The Android N is expected to be formally launched by its developers at the Google I/O 2016 that is scheduled to happen between the 18th and the 20th of May of the same year.
Two versions of Android N Developer Preview have been released and made available for installation on Nexus gadgets for testing purposes. Yet, the final version is expected to roll out only in October 2016 and will initially be installed on Nexus devices slated for 2016 at that time. Other Android handsets will have to wait till the end of 2016 or early 2017. True to its tradition, Google will adopt the sweet treat or confectionary naming strategy and N will represent an item in this category. A Thank You video on Twitter suggests that the name could begin with Android Na. However, Google will not make the declaration until the second half of 2016. The following are a few of the major changes that are expected to turn up in Android N and are worth noting.
Accessing incoming message notifications is going to be faster and more convenient without having to leave the notification tray. One key highlight to Notifications is the introduction of the Bundled Notifications functionality. All related notifications from the same app are grouped together and appear collectively. For example, if you have five new incoming messages, all five notifications appear grouped together as a single notification. Group notifications can be further split into individual notifications by using the two-finger gesture or with a tap on the Expand button. You can also reply to your notifications from the notifications bar without going to the app to access them.
Multi-Tasking with Multiple Windows
With Android N, you can save time by working on multiple apps at a time. The multi-window support allows you to split the screen of your Android device into various sections to work on different apps in each section. An appealing attribute of the multi-window functionality is that you can set the minimum height and width of each window separately. In other words, you can decide which of the multiple windows you have opened must occupy the major portion of the screen. It must be borne in mind that this multi-window mode can be used only if the handset is used in portrait orientation. The functionality comes into effect on changing the smartphone position from landscape mode to portrait mode.
Google has taken effort to ensure that Android N plays a pivotal role in saving the battery life of your handset. The Doze functionality to preserve your battery’s durability first found its way in the Android’s operating system through the earlier Marshmallow version. This initial version helped in conserving battery when the gadget was not in use for a long time interval. In the new version, Doze also focuses on freeing up memory space when the smartphone is in idle mode. This also helps in ensuring that background processes run more efficiently and smoothly.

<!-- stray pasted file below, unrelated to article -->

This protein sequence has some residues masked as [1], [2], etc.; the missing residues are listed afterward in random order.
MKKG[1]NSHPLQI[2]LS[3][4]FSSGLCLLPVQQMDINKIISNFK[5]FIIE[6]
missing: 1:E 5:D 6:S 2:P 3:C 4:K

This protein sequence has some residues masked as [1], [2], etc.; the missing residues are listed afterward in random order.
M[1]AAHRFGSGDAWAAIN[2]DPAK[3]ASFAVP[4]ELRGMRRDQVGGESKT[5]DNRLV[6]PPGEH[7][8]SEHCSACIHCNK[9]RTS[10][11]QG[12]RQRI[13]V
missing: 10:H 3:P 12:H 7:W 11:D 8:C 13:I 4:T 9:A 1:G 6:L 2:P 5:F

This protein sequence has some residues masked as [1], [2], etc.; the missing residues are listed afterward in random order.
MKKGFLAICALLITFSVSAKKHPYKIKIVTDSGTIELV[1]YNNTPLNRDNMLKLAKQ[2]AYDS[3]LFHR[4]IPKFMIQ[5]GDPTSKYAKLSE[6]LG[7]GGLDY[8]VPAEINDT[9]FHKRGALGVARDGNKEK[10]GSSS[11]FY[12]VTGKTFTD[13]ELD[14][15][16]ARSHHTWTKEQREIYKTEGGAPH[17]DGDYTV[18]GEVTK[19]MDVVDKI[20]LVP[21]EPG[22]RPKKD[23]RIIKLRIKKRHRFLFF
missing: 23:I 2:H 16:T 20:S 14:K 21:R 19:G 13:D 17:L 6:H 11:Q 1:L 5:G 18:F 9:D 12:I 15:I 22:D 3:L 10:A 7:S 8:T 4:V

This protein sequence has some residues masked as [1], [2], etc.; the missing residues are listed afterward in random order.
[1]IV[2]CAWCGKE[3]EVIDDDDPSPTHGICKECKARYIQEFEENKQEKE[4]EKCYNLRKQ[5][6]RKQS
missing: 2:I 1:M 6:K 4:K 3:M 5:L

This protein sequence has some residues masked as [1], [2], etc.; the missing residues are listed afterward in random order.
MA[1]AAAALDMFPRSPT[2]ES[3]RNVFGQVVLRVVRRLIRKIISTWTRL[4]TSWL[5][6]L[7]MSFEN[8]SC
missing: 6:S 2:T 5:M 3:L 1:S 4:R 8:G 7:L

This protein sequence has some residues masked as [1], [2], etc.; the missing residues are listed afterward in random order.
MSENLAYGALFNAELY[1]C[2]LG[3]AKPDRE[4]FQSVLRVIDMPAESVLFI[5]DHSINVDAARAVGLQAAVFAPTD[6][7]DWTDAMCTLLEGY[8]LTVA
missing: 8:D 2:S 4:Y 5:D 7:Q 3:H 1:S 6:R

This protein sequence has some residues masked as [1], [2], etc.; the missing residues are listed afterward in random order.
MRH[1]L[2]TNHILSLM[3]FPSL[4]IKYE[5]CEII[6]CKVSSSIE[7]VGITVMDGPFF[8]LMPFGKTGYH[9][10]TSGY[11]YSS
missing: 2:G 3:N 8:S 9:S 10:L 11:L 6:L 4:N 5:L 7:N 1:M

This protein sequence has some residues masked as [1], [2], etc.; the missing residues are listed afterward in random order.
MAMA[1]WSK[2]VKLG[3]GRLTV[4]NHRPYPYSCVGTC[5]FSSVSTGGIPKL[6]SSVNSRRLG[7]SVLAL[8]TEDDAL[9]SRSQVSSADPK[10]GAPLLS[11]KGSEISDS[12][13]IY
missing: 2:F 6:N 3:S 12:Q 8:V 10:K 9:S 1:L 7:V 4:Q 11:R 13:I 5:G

Enhanced Support for Java 8
Most features found in Java 8 will also find their way in Android N. What makes this possibility worth appreciating is that you can use these Java 8 features even in earlier versions of Android dating as early as the Gingerbread version. This will in turn help to cut down on redundant or boilerplate code.
The above are some features that you can definitely expect from the latest version of Google’s very own operating system. The second developer preview version showed the possibilities of a few features that may also appear in the final version when released. The features given below are some examples.
Vulkan is a 3D rendering API that will mostly make its presence felt for the first time in Android N. TheAPI offers low overhead and explicit GPU control to enhance graphics performance. This can prove to be very useful in the case of draw-call heavy applications.
With Android N, you can include new emojis that represent people in your conversations. These emojis support fresh Unicode 9 glyphs and skin tones. The new emojis can add more life to chats.
Launcher Shortcuts API
This newly introduced API helps apps to send shortcuts to their starting points located within the launcher. TheAPI sends these shortcuts using the Shortcut Manager.
There have been very strong rumors of a future Android version making use of the open source Swift as its first class language. However, it can be said that this implementation will definitely not find its way on Android N as it involves an extensive rewrite of the operating system’s core code.
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